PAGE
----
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Topic: List of Chinese dialects


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  Chinese language - The Encyclopedia
Old Chinese (T:上古漢語S:上古汉语P:ShànggÇ” HànyÇ”), sometimes known as "Archaic Chinese," was the language common during the early and middle Zhōu Dynasty (1122 BC - 256 BC), texts of which include inscriptions on bronze artifacts, the poetry of the ShÄ«jÄ«ng, the history of the ShÅ«jÄ«ng, and portions of the YìjÄ«ng (I Ching).
Chinese is first known to have been written in Latin characters by Western Christian missionaries of the 16th century, but may have been written down by Western travelers or missionaries of earlier periods.
Chinese morphology is strictly bound to a set number of syllables with a fairly rigid construction which are the morphemes, the smallest building blocks, of the language.
www.the-encyclopedia.com /description/Chinese_language   (6588 words)

  
 Classical Chinese Summary
Literary Chinese written for a Korean audience is known as Hanmun; for a Japanese audience, it is known as Kanbun (in characters both are written as 漢文, meaning written language of the Han); and for a Vietnamese audience, it is Chữ nho (字儒).
Chinese characters are not alphabetic and do not reflect sound changes, and the tentative reconstruction of Old Chinese is an endeavour only a few centuries old.
Ironically, Classical Chinese was used to write the Hunmin Jeongeum in which the modern Korean alphabet (Hangul) was promulgated and the essay by Hu Shi in which he argued against using Classical Chinese and in favor of baihua.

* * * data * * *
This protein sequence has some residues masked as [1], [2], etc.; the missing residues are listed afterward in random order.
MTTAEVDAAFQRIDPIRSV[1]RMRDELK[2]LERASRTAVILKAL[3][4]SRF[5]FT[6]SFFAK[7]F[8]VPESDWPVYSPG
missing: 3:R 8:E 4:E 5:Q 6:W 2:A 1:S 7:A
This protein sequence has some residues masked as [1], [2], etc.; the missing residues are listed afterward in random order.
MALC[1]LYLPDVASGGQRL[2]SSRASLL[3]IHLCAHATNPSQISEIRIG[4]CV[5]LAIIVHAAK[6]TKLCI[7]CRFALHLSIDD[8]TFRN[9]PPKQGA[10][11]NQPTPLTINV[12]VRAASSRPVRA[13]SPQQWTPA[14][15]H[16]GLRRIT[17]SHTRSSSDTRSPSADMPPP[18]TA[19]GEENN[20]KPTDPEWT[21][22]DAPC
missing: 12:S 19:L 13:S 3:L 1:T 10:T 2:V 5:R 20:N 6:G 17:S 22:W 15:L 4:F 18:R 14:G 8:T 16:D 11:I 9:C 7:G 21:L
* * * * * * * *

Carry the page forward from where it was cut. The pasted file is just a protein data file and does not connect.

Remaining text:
www.bookrags.com /Classical_Chinese   (3305 words)

  
 List of Chinese dialects - Wikipedia, the free encyclopedia
The following is a list of Chinese dialects and languages.
Matisoff's list uses the common English names of the groups, ordered by decreasing number of speakers of languages within the group.
The question of whether these should be called dialects or languages in their own right is particularly interesting in Chinese.
en.wikipedia.org /wiki/List_of_Chinese_dialects   (509 words)

  
 Spoken Chinese Summary
Wu dialects (77 million speakers in Zhejiang Province and in Jiangsu Province south of the Chang River) such as Shanghaiese are notable for their extensive tone sandhi (changing the tone of a syllable depending on context).
In addition, the Dungan language (東干語/东干语) is a language descended from Chinese spoken in Kyrgyzstan, and is akin to northwestern dialects of Mandarin.
The Min dialects are often regarded as being furthest removed linguistically from Standard Mandarin, in phonology, grammar, and vocabulary.